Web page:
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of righteousness for justification, sanctification, and glorification. All the change is in the state of the man, none in the law of the covenant, according to which man, in whatever state he is, is judged. Which things seem not to have escaped the observation of the learned person himself; when, Summa Theolog. c. 31. sect. 1. he speaks to this purpose. Nevertheless when we say this, we mean, that this fourfold abolition and removal of the covenant concerning works to be done, which is connected without our own happiness, is founded on the same law: not that this could be done by virtue of the law in itself alone, but that the intervention of a surety and redeemer made it, at last, possible to the law. I allow that what he calls the abolition of the covenant concerning works, is founded in the law of works; but I leave it to the reader's consideration, whether it is not a strange way of talking, to say, that "the abolition and removal of the law, is founded on the law itself, and that the intervention of a surety and redeemer made it, at last, possible to the law;" namely, that itself should effect its own absolution and removal? From all which I conclude, that it will be more proper to treat of these things when we speak of the fruits and effects of the covenant of grace, than when considering the abolition of the covenant of works: which is on no account abolished, but in so far as it is become impossible for man to attain to life by his own personal works.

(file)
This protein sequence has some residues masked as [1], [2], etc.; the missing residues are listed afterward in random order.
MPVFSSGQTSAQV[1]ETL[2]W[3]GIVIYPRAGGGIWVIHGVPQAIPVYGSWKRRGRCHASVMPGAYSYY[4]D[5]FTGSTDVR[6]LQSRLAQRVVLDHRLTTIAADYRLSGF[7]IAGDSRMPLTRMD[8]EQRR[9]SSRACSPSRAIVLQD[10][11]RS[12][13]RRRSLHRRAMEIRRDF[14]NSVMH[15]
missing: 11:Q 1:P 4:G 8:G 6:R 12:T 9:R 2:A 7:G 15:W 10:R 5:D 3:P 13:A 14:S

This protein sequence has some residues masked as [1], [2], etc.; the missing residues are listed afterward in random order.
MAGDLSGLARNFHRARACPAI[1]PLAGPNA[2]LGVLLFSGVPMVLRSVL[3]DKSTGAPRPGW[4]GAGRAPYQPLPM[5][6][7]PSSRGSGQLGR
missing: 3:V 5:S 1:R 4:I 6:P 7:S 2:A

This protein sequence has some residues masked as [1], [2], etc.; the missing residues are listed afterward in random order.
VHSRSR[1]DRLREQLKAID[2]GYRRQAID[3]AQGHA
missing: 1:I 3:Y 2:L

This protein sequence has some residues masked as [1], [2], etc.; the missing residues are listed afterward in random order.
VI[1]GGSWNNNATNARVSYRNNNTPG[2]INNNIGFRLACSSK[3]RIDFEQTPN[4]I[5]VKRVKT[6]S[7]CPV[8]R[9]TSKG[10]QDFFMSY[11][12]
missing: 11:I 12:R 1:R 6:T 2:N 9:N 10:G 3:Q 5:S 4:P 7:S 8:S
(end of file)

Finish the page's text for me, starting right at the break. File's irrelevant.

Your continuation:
Introduction to the Covenant of Grace.


THEN the covenant of works was thus broken by the sin of man, and abrogated by the just judgment of God, wretched man was cast headlong into the deepest gulf of ruin, whence there could be no escape. For listening to the solicitation of the devil, and giving way to his own reasonings, he, in a most violent manner, withdrew himself from God, that he might be at his own disposal; and (like the prodigal son, Luke xv. 12.) throwing off his rightful subordination to God, sold and enslaved himself to the devil. All which were acts of the highest injustice: for man had no right thus to dispose of himself; nor the devil to accept of what was God's. Yet God considering that by this rash and unjust action man was justly punished, did, by his righteous judgment, ratify all this for his further punishment, gave him up to himself, as the most wretched and foolish of masters; and to sin, as a cruel tyrant, which would continually force him. to every abominable practice. "And even as they did not like to retain God in their knowledge, God gave them over


to a reprobate mind, to do those things which are not convenient," Rom. i. 28. He also " gave them up unto vile affections," verse 26; that so they might receive that recompence which was meet," verse 27. In fine, he delivered them up as slaves to the devil, to be "taken captive by him at his will," 2 Tim. ii. 26. And all this according to that most equitable law; " of whom a man is overcome, of the same he is brought in bondage," 2 Pet. ii. 19.